Maine allows for students to earn credit for their outside-the-classroom learning.

Extended learning opportunities emerged in Maine out of grassroots efforts to offer credit bearing out-of-school opportunities for students to develop life and career skills and give students more flexibility and choice in fulfilling school-based requirements. Extended learning opportunities are not structured or regulated by the state and vary significantly across districts in scope and access.

Which students are eligible?

Secondary school students attending public schools.

Who can be a program provider?

Community partners.

What is an example of an Extended learning opportunity?

Extended learning opportunities may include but are not limited to an internship, job shadow, mentorship, apprenticeship, digital learning, independent study, and community service.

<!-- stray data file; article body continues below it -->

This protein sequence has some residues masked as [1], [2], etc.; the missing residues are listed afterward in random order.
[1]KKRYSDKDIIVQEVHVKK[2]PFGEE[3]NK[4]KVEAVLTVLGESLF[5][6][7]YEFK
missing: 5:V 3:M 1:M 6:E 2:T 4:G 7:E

Who approves provider applications?

Extended learning opportunities are reviewed on a district-by-district basis.

What has been a key factor for success in extended learning programs?

Maintenance of a dedicated extended learning coordinator position has been cited as a key factor in the success of district programs. The position is responsible for recruiting and maintaining relationships with local community partners, finding matches between students’ needs and potential extended learning opportunities, and serving as an advisor to students to design credit bearing experiences that meet district standards.